Univision’s award-winning news division is committed to informing the country’s fastest growing segment of the population across all media platforms, including TV, radio and interactive. Hispanics count on getting access to the latest and most relevant content impacting their community from the programs Noticiero Univision, the network’s evening, late-evening and weekend national newscast; the Sunday public affairs program Al Punto (To the Point); the newsmagazine shows Aquí y Ahora (Here and Now) and Primer Impacto (First Impact); as well as morning-news segments on Despierta América (Wake Up America). In the last year, Univision has strengthened its news team and expanded its news operations by adding investigative and documentary units.
About the Investigative Reporting Program (IRP)
The Investigative Reporting Program at the UC Berkeley Graduate School of Journalism is dedicated to promoting and protecting the practice of investigative reporting. The IRP’s prize-winning work has appeared on PBS FRONTLINE, FRONTLINE/WORLD, NPR and PBS NewsHour and in publications such as Mother Jones, The New York Times, Los Angeles Times, Time magazine and the San Francisco Chronicle.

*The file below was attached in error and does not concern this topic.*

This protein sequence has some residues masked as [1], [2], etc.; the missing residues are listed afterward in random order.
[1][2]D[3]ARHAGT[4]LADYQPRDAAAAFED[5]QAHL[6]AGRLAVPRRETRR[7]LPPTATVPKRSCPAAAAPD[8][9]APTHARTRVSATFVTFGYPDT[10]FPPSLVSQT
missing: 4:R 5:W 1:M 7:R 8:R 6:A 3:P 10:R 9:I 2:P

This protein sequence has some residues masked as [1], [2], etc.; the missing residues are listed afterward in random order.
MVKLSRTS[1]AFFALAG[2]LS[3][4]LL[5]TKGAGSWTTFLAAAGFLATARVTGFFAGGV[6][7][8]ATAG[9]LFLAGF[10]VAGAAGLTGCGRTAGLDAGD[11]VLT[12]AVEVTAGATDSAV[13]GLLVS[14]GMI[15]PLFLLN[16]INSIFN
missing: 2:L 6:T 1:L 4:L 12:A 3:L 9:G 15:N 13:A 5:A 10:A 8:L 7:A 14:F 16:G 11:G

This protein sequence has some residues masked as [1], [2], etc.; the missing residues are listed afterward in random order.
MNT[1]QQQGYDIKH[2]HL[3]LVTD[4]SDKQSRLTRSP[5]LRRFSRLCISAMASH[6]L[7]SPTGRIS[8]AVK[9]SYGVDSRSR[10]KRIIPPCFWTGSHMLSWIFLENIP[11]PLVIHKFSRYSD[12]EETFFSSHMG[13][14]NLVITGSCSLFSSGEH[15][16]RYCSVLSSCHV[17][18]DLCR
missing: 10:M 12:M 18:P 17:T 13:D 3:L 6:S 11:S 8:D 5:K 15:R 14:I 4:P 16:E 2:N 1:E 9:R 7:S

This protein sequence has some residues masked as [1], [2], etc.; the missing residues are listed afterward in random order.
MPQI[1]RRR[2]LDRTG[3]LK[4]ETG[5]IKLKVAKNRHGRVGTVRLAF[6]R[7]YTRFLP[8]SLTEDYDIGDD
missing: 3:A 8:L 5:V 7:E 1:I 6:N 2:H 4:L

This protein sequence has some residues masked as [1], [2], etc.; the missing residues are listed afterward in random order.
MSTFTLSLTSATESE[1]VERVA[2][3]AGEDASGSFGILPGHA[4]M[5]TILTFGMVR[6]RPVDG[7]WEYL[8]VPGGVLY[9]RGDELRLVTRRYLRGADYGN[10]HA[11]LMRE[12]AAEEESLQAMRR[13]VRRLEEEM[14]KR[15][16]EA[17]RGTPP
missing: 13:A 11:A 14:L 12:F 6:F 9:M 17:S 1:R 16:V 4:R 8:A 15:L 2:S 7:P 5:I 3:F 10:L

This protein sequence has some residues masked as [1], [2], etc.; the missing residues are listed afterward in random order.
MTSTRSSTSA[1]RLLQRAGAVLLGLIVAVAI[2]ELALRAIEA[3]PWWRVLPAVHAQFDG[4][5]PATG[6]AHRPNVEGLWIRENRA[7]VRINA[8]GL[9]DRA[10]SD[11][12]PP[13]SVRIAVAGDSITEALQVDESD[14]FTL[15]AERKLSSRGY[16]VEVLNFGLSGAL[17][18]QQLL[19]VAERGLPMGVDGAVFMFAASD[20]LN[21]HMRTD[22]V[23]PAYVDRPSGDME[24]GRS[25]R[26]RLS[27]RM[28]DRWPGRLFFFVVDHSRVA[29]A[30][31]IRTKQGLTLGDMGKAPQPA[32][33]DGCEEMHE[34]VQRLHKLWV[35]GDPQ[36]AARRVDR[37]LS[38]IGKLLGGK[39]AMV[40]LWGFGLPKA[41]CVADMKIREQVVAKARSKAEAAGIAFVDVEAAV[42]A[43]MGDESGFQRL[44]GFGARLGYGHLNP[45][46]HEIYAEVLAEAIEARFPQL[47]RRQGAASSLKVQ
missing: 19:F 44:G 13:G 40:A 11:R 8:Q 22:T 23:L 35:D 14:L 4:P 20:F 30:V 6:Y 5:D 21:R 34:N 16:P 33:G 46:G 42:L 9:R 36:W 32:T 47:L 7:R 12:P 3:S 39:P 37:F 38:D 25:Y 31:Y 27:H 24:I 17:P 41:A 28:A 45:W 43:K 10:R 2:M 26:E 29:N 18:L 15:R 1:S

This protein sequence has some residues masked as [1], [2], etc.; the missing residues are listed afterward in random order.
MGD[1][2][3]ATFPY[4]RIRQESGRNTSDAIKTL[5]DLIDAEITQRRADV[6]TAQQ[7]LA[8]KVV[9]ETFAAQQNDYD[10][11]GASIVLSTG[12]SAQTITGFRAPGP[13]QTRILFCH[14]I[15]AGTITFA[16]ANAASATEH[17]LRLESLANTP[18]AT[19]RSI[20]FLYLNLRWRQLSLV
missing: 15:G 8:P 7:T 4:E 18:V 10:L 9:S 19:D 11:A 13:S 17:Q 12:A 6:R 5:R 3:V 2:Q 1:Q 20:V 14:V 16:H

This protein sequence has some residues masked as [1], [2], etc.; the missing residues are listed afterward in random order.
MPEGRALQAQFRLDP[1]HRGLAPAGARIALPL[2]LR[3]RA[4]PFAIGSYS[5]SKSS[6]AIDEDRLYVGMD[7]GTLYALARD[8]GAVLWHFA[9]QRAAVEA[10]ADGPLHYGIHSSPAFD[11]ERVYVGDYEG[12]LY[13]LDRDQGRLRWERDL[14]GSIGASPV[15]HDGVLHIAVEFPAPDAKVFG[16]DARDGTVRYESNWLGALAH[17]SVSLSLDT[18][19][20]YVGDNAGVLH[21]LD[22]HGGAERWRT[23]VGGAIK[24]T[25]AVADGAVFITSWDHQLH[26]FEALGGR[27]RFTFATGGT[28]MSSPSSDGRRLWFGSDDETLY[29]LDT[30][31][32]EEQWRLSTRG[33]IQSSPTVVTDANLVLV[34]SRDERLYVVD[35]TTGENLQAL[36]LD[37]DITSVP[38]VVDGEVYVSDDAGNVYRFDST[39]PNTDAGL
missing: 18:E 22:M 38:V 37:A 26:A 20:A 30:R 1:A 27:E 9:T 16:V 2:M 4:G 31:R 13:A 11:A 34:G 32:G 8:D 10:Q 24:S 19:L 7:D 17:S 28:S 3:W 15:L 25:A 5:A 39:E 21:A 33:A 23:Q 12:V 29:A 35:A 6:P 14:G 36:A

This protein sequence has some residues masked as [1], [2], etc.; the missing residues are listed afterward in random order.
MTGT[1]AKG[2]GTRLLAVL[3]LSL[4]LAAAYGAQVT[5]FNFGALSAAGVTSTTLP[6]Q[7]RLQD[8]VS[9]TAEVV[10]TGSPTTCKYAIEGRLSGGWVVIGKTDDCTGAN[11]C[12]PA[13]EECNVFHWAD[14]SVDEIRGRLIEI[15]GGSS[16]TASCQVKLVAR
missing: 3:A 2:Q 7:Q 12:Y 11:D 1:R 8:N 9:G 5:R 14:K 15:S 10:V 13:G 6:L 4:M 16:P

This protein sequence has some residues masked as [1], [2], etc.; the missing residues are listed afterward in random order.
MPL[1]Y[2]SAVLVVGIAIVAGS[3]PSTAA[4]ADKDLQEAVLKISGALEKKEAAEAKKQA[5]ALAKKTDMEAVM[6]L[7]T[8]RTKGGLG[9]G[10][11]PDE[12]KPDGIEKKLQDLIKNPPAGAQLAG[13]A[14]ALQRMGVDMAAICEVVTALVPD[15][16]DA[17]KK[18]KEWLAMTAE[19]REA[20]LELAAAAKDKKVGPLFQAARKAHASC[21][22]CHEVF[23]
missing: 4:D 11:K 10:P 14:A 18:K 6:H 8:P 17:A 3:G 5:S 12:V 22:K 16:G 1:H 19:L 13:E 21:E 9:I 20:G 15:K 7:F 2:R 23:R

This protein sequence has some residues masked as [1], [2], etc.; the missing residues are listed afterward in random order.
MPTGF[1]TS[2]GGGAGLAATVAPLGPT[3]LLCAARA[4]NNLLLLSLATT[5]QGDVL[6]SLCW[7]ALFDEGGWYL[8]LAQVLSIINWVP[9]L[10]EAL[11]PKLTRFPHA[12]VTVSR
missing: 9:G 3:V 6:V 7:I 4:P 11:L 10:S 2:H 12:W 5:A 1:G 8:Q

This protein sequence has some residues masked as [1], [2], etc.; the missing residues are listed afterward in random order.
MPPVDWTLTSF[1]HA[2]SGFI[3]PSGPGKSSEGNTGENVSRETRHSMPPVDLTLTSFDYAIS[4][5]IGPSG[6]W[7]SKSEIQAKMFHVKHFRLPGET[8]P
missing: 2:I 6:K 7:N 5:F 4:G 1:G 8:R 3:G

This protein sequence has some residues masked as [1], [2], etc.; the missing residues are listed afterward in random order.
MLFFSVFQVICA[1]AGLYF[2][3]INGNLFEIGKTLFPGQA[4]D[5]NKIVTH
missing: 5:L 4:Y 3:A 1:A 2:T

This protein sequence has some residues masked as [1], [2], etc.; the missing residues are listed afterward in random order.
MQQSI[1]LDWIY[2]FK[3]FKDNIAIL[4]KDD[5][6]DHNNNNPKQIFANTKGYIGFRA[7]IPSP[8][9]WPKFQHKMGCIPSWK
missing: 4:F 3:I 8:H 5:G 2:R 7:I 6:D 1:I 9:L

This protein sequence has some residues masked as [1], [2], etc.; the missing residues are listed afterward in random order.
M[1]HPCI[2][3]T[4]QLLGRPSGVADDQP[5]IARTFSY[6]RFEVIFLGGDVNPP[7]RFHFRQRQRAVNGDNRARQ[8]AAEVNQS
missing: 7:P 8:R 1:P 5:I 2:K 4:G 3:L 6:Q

About the Center for Investigative Reporting (CIR)
Investigative reporting is an essential pillar of a democratic society. For more than three decades, the Center for Investigative Reporting (CIR) has relentlessly pursued and revealed injustices that otherwise would remain hidden from the public. CIR stories have received numerous journalism awards, including the Alfred I. duPont-Columbia University Silver Baton, George Polk Award, Emmy Award, Investigative Reporters and Editors Award, and the MacArthur Award for Creative and Effective Institutions. Its reports have sparked state and federal hearings and legislation, public-interest lawsuits and changes in corporate policies. For more information, please visit cironline.org.